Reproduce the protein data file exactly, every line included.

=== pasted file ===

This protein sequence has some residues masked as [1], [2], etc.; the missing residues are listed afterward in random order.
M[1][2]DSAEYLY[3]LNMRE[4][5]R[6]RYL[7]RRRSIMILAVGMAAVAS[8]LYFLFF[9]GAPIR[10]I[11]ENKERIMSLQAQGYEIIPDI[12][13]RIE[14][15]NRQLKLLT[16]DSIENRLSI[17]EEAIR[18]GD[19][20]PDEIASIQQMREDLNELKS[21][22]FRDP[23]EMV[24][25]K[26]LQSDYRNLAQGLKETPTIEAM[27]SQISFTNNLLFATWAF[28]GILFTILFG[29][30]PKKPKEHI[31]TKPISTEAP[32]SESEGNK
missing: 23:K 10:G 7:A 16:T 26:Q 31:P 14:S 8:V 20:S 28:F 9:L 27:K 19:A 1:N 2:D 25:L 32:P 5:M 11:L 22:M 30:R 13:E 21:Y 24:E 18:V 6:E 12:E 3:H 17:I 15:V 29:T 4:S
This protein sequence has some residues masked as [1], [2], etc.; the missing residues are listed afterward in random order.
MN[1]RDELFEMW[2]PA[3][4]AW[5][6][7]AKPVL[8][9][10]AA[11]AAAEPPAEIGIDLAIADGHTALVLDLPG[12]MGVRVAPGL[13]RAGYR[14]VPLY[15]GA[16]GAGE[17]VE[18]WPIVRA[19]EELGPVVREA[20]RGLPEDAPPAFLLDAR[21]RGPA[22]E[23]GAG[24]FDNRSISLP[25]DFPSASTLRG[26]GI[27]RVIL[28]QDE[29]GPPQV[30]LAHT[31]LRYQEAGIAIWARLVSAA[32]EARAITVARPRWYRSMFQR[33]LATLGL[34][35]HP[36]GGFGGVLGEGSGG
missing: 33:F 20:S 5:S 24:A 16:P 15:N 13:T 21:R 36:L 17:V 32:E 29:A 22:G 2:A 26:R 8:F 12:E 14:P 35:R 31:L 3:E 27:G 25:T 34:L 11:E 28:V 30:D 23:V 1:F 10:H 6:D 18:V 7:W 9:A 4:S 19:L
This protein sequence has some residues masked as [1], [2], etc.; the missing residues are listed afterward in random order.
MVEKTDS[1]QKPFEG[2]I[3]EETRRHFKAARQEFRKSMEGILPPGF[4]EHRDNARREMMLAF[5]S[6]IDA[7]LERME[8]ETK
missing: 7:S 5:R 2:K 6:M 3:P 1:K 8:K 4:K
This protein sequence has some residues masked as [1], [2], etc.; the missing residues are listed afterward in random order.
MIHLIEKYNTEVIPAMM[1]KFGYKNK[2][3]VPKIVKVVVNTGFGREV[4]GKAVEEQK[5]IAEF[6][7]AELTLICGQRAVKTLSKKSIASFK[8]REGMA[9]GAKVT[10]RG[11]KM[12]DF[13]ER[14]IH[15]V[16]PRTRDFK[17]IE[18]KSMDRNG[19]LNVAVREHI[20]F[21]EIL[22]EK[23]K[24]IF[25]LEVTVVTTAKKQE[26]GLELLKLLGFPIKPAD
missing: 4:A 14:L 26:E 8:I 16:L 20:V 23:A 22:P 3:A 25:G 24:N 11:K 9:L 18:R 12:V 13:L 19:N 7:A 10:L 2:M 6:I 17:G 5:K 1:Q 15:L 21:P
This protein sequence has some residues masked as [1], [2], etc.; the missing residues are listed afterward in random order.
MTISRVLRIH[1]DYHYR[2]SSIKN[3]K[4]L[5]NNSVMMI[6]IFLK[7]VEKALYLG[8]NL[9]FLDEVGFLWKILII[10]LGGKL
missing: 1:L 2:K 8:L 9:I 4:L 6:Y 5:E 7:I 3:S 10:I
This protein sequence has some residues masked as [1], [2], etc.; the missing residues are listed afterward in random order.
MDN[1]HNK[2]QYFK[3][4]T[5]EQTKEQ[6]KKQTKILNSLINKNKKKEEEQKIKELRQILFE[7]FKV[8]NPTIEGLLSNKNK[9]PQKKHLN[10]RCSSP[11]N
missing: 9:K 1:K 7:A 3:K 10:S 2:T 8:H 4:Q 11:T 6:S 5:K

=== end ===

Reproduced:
This protein sequence has some residues masked as [1], [2], etc.; the missing residues are listed afterward in random order.
M[1][2]DSAEYLY[3]LNMRE[4][5]R[6]RYL[7]RRRSIMILAVGMAAVAS[8]LYFLFF[9]GAPIR[10]I[11]ENKERIMSLQAQGYEIIPDI[12][13]RIE[14][15]NRQLKLLT[16]DSIENRLSI[17]EEAIR[18]GD[19][20]PDEIASIQQMREDLNELKS[21][22]FRDP[23]EMV[24][25]K[26]LQSDYRNLAQGLKETPTIEAM[27]SQISFTNNLLFATWAF[28]GILFTILFG[29][30]PKKPKEHI[31]TKPISTEAP[32]SESEGNK
missing: 23:K 10:G 7:A 16:T 26:Q 31:P 14:S 8:V 20:S 28:F 9:L 27:K 19:A 1:N 2:D 25:L 32:P 5:M 11:L 22:M 30:R 13:E 21:Y 24:E 18:V 6:E 12:E 3:H 17:I 15:V 29:T 4:S
This protein sequence has some residues masked as [1], [2], etc.; the missing residues are listed afterward in random order.
MN[1]RDELFEMW[2]PA[3][4]AW[5][6][7]AKPVL[8][9][10]AA[11]AAAEPPAEIGIDLAIADGHTALVLDLPG[12]MGVRVAPGL[13]RAGYR[14]VPLY[15]GA[16]GAGE[17]VE[18]WPIVRA[19]EELGPVVREA[20]RGLPEDAPPAFLLDAR[21]RGPA[22]E[23]GAG[24]FDNRSISLP[25]DFPSASTLRG[26]GI[27]RVIL[28]QDE[29]GPPQV[30]LAHT[31]LRYQEAGIAIWARLVSAA[32]EARAITVARPRWYRSMFQR[33]LATLGL[34][35]HP[36]GGFGGVLGEGSGG
missing: 33:F 20:S 5:S 24:A 16:P 15:N 13:T 21:R 36:L 17:V 32:E 29:A 22:G 2:A 26:R 8:F 12:E 14:P 35:R 31:L 3:E 27:G 25:T 34:L 11:E 28:V 30:D 23:V 1:F 10:H 6:D 18:V 7:W 9:A 4:S 19:L
This protein sequence has some residues masked as [1], [2], etc.; the missing residues are listed afterward in random order.
MVEKTDS[1]QKPFEG[2]I[3]EETRRHFKAARQEFRKSMEGILPPGF[4]EHRDNARREMMLAF[5]S[6]IDA[7]LERME[8]ETK
missing: 7:S 5:R 2:K 6:M 3:P 1:K 8:K 4:K
This protein sequence has some residues masked as [1], [2], etc.; the missing residues are listed afterward in random order.
MIHLIEKYNTEVIPAMM[1]KFGYKNK[2][3]VPKIVKVVVNTGFGREV[4]GKAVEEQK[5]IAEF[6][7]AELTLICGQRAVKTLSKKSIASFK[8]REGMA[9]GAKVT[10]RG[11]KM[12]DF[13]ER[14]IH[15]V[16]PRTRDFK[17]IE[18]KSMDRNG[19]LNVAVREHI[20]F[21]EIL[22]EK[23]K[24]IF[25]LEVTVVTTAKKQE[26]GLELLKLLGFPIKPAD
missing: 4:A 14:L 26:E 8:I 16:L 20:V 23:A 22:P 3:A 25:G 24:N 11:K 9:L 18:R 12:V 13:L 19:N 7:A 10:L 2:M 6:I 17:G 5:K 1:Q 15:L 21:P
This protein sequence has some residues masked as [1], [2], etc.; the missing residues are listed afterward in random order.
MTISRVLRIH[1]DYHYR[2]SSIKN[3]K[4]L[5]NNSVMMI[6]IFLK[7]VEKALYLG[8]NL[9]FLDEVGFLWKILII[10]LGGKL
missing: 1:L 2:K 8:L 9:I 4:L 6:Y 5:E 7:I 3:S 10:I
This protein sequence has some residues masked as [1], [2], etc.; the missing residues are listed afterward in random order.
MDN[1]HNK[2]QYFK[3][4]T[5]EQTKEQ[6]KKQTKILNSLINKNKKKEEEQKIKELRQILFE[7]FKV[8]NPTIEGLLSNKNK[9]PQKKHLN[10]RCSSP[11]N
missing: 9:K 1:K 7:A 3:K 10:S 2:T 8:H 4:Q 11:T 6:S 5:K